[Mesa-dev] Truncated extensions string

Chris Bandy cbandy at jbandy.com
Fri Mar 11 16:09:21 PST 2011

On 03/11/2011 02:14 PM, Kenneth Graunke wrote:
> On Friday, March 11, 2011 10:46:31 AM José Fonseca wrote:
>> On Fri, 2011-03-11 at 09:04 -0800, Eric Anholt wrote:
>>> On Fri, 11 Mar 2011 10:33:13 +0000, José Fonseca <jfonseca at vmware.com> 
> wrote:
>>>> The problem from
>>>> http://www.mail-archive.com/mesa3d-dev@lists.sourceforge.net/msg12493.h
>>>> tml
>>>> is back, and now a bit worse -- it causes Quake3 arena demo to crash
>>>> (at least the windows version). The full version works fine. I'm not
>>>> sure what other applications are hit by this. See the above thread for
>>>> more background.
>>>> There are two major approaches:
>>>> 1) sort extensions chronologically instead of alphabetically. See
>>>> attached patch for that
>>>>   - for those who prefer to see extensions sorted alphabetically in
>>>> glxinfo, we could modify glxinfo to sort then before displaying
>>>> 2) detect broken applications (i.e., by process name), and only sort
>>>> extensions strings chronologically then
>>>> Personally I think that varying behavior based on process name is a
>>>> ugly and brittle hack, so I'd prefer 1), but I just want to put this
>>>> on my back above all, so whatever works is also fine by me.
>>> If this is just a hack for one broken application, and we think that
>>> building in a workaround for this particular broken application is
>>> important (I don't), I still prefer an obvious hack for that broken
>>> application like feeding it a tiny extension string that it cares about,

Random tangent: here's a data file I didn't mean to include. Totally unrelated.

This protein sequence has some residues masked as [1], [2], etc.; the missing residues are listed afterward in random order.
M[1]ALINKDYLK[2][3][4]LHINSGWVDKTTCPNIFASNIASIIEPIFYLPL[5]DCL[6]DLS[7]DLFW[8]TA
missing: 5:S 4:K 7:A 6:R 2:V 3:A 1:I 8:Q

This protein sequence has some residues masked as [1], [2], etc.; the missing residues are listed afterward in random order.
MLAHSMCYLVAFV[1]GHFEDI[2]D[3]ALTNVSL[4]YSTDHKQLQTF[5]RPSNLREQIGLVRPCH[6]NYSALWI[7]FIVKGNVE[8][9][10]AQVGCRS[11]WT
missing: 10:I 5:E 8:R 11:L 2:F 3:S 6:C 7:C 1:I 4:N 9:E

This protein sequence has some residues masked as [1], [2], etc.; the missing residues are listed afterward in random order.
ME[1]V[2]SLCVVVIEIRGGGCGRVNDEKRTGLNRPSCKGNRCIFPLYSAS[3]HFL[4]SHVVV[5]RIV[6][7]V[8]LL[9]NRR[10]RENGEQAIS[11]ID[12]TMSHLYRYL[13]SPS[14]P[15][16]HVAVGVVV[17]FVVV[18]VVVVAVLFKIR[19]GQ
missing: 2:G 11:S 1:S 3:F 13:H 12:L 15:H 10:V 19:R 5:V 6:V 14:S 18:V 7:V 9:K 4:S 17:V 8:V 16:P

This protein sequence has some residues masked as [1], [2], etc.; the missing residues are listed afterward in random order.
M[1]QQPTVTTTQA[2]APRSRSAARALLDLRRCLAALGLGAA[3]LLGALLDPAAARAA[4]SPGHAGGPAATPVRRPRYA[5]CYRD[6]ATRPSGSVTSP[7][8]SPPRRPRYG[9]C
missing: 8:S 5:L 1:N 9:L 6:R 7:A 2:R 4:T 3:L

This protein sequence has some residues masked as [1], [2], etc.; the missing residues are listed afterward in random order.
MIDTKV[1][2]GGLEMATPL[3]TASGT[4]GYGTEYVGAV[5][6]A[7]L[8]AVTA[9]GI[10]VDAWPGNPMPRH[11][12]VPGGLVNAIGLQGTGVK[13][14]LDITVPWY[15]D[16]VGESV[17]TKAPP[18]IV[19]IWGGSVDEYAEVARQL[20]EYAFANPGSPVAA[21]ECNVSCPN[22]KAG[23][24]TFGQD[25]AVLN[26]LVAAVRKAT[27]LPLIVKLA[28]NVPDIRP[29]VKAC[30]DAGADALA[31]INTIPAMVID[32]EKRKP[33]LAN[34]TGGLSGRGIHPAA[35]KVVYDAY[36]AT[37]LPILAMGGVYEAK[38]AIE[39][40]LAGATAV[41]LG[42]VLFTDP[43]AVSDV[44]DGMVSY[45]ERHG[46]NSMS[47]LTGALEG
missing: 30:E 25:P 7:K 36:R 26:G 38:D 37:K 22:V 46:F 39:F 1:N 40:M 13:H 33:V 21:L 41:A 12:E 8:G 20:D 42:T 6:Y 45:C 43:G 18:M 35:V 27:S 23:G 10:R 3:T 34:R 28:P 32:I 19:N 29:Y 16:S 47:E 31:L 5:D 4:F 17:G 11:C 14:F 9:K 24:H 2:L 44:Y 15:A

>>> instead of reordering the extension list.
>> There are many versions of Quake3 out there, some fixed, others not, and
>> others enhanced. This means a tiny string would prevent any Quake3
>> application from finding newer extensions. So I think that if we go for
>> the application name detection then we should present the whole
>> extension string sorted chronologically, instead of giving a tiny
>> string.
>> Jose
> I agree with José - it's not one broken application, it's a number of old, 
> sometimes closed-source games that we can't change.
> I'm not sure how changing the sorting solves the problem, anyway - the amount 
> of data returned would still overflow the buffer, possibly wreaking havoc.  I'd 
> rather avoid that.
> Ian and I talked about this a year ago, and the solution I believe we came up 
> with was to use a driconf option or environment variable:
> If MESA_MAX_EXTENSION_YEAR=2006, then glGetString would only return extensions 
> created in 2006 or earlier.  The rationale is that if a game came out in 2006, 
> it won't know about any extensions from 2007 anyway, so advertising them is 
> useless.  The fixed-size buffer is also almost certainly large enough to handle 
> this cut-down list of extensions.
I'm just a lurker on the list, but this approach seems the most sane to me.

Keeping the code/table in a format useful to developers seems more
important than supporting legacy applications. In my opinion, a user of
old, closed or binary applications can flip some switches to use the
latest mesa.
> This should be trivial to do now that you already have the years for each 
> extension...just store them in the table, rather than in comments, and check 
> before listing an extension.
I suspect that the performance of any implementation is insignificant,
since this kind of query happens very few times in an application?
> A driconf option is nice because it allows this to be overridden in .drirc on 
> a per-app basis, rather than having to set an environment variable.  It might 
> be a bit more work though.
> --Kenneth
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